Wednesday, July 28, 2021
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OPINION: Inauguration security dissuaded protests and toxified the atmosphere in D.C.

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On Jan. 6, far-right rioters stormed the Capitol Building in Washington, D.C., set up gallows outside the building, broke windows, feverishly searched for congresspeople whom they disagreed with and beat up cops and security guards that got in their way. All this resulted in the death of five people.

Soon after the first storming, conversations began to be held on the social media platform Parler by extremists plotting a second siege on Inauguration Day. As countermeasures were taken in D.C. in preparation for another incursion, those conversations started to peter out. An inside source who infiltrated forums held by the far-right group, the Proud Boys, told The Wittenberg Torch that following the deployment of the National Guard, members of the group began backing out.

Ethan Bochicchio (’23) stands in front of a barricade in Washington, D.C. on Jan. 6. Photo courtesy Ethan Bochicchio (’23).

The Capitol Building was surrounded by fencing in the days leading up to inauguration. Parts of the city were shut down, including the bridges that connect Washington D.C. to West Virginia, and more than 20,000 National Guard troops were deployed. Dozens of checkpoints were established, stopping and searching cars that drove through them. While it was reported in various news outlets that two zones had been designated for protests, the parks that they were set to take place in were blocked off by the National Guard. The city also closed houseless encampments, forcing some to relocate outside of the perimeter.

The security problems with the far-right became marginal though they did not disappear. 12 guardsmen were removed from their posts prior to Inauguration Day, with at least two for having potential ties to far-right groups. Several people were arrested for impersonating police officers in an attempt to breach the perimeter and one individual was arrested for attempting to enter the city with multiple firearms.

Ultimately, the hyper-militarization of the nation’s capital succeeded in dissuading protesters from either the left or the right from showing up on Inauguration Day. Press far outnumbered civilians, only around half of whom delineated their political beliefs through their clothing, flags or signs. A group of religious fanatics with signs decrying homosexuality and abortion set up shop in front of Union Station, attracting vitriol and denunciation from some passing by.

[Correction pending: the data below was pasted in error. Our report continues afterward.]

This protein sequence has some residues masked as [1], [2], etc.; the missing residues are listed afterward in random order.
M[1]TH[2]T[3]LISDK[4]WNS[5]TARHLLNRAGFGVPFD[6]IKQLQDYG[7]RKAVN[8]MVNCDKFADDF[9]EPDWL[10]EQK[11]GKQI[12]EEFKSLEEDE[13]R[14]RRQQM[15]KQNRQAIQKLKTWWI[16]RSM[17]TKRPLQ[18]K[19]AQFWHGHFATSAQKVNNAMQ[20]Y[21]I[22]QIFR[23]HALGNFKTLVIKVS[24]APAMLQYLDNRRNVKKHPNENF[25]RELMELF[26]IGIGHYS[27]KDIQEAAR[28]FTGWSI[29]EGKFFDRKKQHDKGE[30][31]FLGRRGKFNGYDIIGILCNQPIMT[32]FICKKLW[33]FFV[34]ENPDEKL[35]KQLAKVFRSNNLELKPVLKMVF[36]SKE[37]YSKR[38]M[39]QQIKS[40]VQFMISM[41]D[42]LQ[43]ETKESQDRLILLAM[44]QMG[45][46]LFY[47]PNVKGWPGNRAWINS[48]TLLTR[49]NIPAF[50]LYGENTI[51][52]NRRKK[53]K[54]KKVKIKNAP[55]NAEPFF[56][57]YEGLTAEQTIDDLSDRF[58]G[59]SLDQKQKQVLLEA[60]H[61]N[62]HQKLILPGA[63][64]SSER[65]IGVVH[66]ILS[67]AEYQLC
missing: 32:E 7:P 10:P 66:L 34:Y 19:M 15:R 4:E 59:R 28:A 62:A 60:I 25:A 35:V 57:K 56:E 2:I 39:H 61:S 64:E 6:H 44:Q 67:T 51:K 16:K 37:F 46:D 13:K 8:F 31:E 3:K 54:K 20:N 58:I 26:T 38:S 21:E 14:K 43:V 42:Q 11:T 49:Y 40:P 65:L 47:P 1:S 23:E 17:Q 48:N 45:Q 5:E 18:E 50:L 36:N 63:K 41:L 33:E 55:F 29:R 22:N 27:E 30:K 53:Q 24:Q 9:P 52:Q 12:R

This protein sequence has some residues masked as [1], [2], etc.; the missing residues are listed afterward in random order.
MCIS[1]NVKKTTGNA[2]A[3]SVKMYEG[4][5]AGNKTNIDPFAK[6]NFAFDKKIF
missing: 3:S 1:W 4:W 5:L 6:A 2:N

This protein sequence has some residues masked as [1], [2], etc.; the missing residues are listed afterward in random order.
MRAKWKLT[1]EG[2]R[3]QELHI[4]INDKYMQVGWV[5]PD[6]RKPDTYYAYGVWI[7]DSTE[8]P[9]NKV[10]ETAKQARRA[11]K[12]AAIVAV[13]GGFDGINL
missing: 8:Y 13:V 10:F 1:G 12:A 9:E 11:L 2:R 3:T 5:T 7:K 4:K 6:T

But more noticeable than the small number of unsavory encounters that took place was the lack of action that defined much of the space surrounding the perimeter established by the National Guard. An overwhelming number of soldiers marched as police and army vehicles patrolled the streets. The barbed wire fence could be heard rattling against a light breeze. Unhoused individuals held comparable numbers to politically motivated individuals who came to the perimeter that day.

An overcast sky blocked out the sun as the day went on. Numbers grew, though only to the hundreds on NW New Jersey Ave., where a clear view of the Capitol could be seen. A small contingent of the religious fanatics split off to make their presence felt in the gathering on New Jersey. A group of six or seven activists calling for an end to deportations led chants while holding a banner. With the slight growing of the crowd, the small police contingent was replaced with a slew of riot police, most of them behind a barrier, though some of them mixed in with the crowd. Despite the lack of a protest, let alone a riot, around the corner another group of riot police stood ready to strike.

Protestors against Trump and Biden converged beyond the police barricade. Photo by Ethan Bochicchio (’23).

Press covered anything that they could from the radical religious fanatics, to two kids who had Biden flags and to people who brought out their dogs. One excited reporter could be heard on his way to NW New Jersey Ave. telling a live stream that left wing and right-wing protesters were clashing; only to find that nothing of the sort had taken place all day. 

Noticing that absurdity attracted attention, the actions of some individuals became increasingly broad. A woman in her underwear and a fur tie-dye coat put on a Biden mask and wandered around with a spool of string as she was followed by people with cameras. Famous YouTuber, All Gas No Brakes, showed up, getting people to do ridiculous things on camera. A few people on bikes and electric skateboards zoomed through the crowd, going back and forth, succeeding in attracting the attention of the many bored journalists.

The eerie atmosphere seemed to serve as omen for the return to neoliberalism engendered in the Biden-Harris presidency. The interests of the unhoused will be put behind the interests of security. The individual will seek actualization through the approval of others. Religious extremism will grow in the absence of economic opportunity. Millions will be spent on the state’s capacity for violence. While the United States averted a fascist takeover on Jan. 6, neoliberalism will still present significant challenges to the realization of democracy, peace and prosperity.  

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1 COMMENT

  1. Well rendered writing and observation, thank you. In some ways the lack of dramatic events may not have been what a journalist is designed to report on, but the trauma in that city needed to be recognized and calmed down. I think that was the case, as terrible as a lock down of that magnitude was on a day in which we celebrate our democracy.

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